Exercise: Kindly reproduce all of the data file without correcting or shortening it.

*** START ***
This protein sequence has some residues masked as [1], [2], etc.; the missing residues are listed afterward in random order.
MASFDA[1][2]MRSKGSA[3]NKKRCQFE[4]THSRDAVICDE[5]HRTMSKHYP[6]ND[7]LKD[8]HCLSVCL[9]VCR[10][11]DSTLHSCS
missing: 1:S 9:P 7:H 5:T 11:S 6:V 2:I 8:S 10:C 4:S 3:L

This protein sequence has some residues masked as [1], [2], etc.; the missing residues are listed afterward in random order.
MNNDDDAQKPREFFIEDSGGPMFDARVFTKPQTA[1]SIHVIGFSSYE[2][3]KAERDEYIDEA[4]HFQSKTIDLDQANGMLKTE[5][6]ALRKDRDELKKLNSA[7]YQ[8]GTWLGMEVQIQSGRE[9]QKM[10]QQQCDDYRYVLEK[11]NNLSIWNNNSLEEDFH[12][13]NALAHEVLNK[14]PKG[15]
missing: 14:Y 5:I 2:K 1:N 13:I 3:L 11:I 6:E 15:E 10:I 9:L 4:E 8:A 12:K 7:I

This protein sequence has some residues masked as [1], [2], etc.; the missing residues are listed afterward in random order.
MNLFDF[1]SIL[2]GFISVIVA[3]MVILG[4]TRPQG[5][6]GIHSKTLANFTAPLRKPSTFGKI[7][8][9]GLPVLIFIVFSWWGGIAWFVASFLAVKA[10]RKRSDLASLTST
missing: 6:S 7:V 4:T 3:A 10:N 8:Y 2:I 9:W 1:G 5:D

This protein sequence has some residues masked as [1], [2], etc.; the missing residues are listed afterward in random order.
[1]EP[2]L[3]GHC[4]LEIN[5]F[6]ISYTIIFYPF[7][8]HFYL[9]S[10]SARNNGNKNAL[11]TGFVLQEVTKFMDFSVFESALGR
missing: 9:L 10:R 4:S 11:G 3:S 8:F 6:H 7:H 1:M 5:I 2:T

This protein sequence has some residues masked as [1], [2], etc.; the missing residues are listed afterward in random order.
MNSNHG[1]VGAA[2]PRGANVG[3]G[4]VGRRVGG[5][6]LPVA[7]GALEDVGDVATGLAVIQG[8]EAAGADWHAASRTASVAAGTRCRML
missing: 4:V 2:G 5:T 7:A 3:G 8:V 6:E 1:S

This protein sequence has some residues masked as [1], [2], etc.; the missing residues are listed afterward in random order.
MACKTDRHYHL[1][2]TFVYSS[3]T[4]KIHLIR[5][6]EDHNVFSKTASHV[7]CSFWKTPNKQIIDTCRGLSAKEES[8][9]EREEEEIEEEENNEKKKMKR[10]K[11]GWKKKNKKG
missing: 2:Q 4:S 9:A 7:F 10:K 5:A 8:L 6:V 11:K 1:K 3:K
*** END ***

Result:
This protein sequence has some residues masked as [1], [2], etc.; the missing residues are listed afterward in random order.
MASFDA[1][2]MRSKGSA[3]NKKRCQFE[4]THSRDAVICDE[5]HRTMSKHYP[6]ND[7]LKD[8]HCLSVCL[9]VCR[10][11]DSTLHSCS
missing: 1:S 9:P 7:H 5:T 11:S 6:V 2:I 8:S 10:C 4:S 3:L

This protein sequence has some residues masked as [1], [2], etc.; the missing residues are listed afterward in random order.
MNNDDDAQKPREFFIEDSGGPMFDARVFTKPQTA[1]SIHVIGFSSYE[2][3]KAERDEYIDEA[4]HFQSKTIDLDQANGMLKTE[5][6]ALRKDRDELKKLNSA[7]YQ[8]GTWLGMEVQIQSGRE[9]QKM[10]QQQCDDYRYVLEK[11]NNLSIWNNNSLEEDFH[12][13]NALAHEVLNK[14]PKG[15]
missing: 14:Y 5:I 2:K 1:N 13:I 3:L 11:I 6:E 15:E 10:I 9:L 4:E 8:A 12:K 7:I

This protein sequence has some residues masked as [1], [2], etc.; the missing residues are listed afterward in random order.
MNLFDF[1]SIL[2]GFISVIVA[3]MVILG[4]TRPQG[5][6]GIHSKTLANFTAPLRKPSTFGKI[7][8][9]GLPVLIFIVFSWWGGIAWFVASFLAVKA[10]RKRSDLASLTST
missing: 6:S 7:V 4:T 3:A 10:N 8:Y 2:I 9:W 1:G 5:D

This protein sequence has some residues masked as [1], [2], etc.; the missing residues are listed afterward in random order.
[1]EP[2]L[3]GHC[4]LEIN[5]F[6]ISYTIIFYPF[7][8]HFYL[9]S[10]SARNNGNKNAL[11]TGFVLQEVTKFMDFSVFESALGR
missing: 9:L 10:R 4:S 11:G 3:S 8:F 6:H 7:H 1:M 5:I 2:T

This protein sequence has some residues masked as [1], [2], etc.; the missing residues are listed afterward in random order.
MNSNHG[1]VGAA[2]PRGANVG[3]G[4]VGRRVGG[5][6]LPVA[7]GALEDVGDVATGLAVIQG[8]EAAGADWHAASRTASVAAGTRCRML
missing: 4:V 2:G 5:T 7:A 3:G 8:V 6:E 1:S

This protein sequence has some residues masked as [1], [2], etc.; the missing residues are listed afterward in random order.
MACKTDRHYHL[1][2]TFVYSS[3]T[4]KIHLIR[5][6]EDHNVFSKTASHV[7]CSFWKTPNKQIIDTCRGLSAKEES[8][9]EREEEEIEEEENNEKKKMKR[10]K[11]GWKKKNKKG
missing: 2:Q 4:S 9:A 7:F 10:K 5:A 8:L 6:V 11:K 1:K 3:K